Preparation and redaction of audio and video – $24.64 per hour with a quarter-hour minimum plus applicable benefit costs
Copies – five cents per page
Photos – $2 each
CD, DVD – $5 each
Traffic control assistance when moving oversized structures etc. within city limits:
Flat fee per vehicle – $50
Hourly rate per employee – $25
Well House Security Fencing
Agenda item: Consideration to approve to contract with Harbor Fence to install security fencing around the City’s water well housing at a cost of $14,583. One of the well houses was recently broken into, and the city needs to upgrade its security.
Marina Electrical Bid
Agenda item: Consideration to hire Ed’s Electric, Inc to perform electrical work at the marina, including installation of a MarinaGuard Monitoring System Beacon, at a cost not to exceed $95,000.
Agenda item: Review and consideration of proposed 2015 development agreement between Sommerset Pointe Development LLC, Eveline Township and the City of Boyne City to provide sanitary sewer services to Sommerset Pointe’s growing development.
“The force main would run from Sommerset Pointe to the main’s main pump station at Peninsula Beach Park, and would be available to service properties of the city, Sommerset Pointe, the township, in the township area in between Sommerset Pointe and the city along the main,” said Cain. “The force main and related infrastructure would be built and paid for initially by Sommerset Development LLC to serve their development out in Advance and Eveline Township.”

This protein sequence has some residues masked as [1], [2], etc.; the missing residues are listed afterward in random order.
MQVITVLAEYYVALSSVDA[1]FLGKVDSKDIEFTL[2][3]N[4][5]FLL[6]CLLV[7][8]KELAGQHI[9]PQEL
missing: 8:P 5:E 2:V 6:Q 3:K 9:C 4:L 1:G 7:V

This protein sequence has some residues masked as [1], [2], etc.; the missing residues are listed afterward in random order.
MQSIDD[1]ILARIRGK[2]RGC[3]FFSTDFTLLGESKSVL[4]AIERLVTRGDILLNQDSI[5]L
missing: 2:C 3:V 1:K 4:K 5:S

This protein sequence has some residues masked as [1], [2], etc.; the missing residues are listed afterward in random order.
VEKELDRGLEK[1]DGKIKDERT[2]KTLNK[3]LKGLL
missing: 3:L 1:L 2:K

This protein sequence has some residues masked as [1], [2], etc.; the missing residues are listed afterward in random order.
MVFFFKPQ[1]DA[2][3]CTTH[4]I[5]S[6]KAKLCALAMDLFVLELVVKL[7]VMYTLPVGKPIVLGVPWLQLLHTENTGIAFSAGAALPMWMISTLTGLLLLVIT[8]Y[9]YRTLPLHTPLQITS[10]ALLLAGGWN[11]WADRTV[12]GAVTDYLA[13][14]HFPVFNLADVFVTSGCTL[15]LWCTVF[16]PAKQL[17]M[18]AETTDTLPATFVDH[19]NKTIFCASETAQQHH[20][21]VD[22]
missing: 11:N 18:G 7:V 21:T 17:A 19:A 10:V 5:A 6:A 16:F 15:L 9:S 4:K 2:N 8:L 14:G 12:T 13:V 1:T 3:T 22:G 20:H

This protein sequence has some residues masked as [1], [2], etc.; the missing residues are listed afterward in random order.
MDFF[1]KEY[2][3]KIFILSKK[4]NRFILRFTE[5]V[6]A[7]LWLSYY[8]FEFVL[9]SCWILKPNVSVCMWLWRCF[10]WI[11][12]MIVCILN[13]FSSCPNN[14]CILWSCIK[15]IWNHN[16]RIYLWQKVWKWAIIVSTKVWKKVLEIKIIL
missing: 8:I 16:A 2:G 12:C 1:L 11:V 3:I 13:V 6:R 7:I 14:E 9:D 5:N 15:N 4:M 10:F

During the first 15 years after the line is put into the operation, properties at net to the system in the township would each pay a $10,000 fee to help offset the cost of the line’s installation.
The first $550,000 of those fees would go to the city’s sewer fund to help offset future maintenance and equipment replacement costs. Further revenue from the source would be used to help pay for the project’s construction.
Cain said the agreement will benefit all of the parties involved while ensuring the health of Lake Charlevoix. The new agreement will automatically sunset if the project does not begin within three years or if it is not completed within four-and-a-half years. Once approved and built, this sewer line will be the city’s responsibility to maintain it. A motion to approve the agreement was unanimously approved.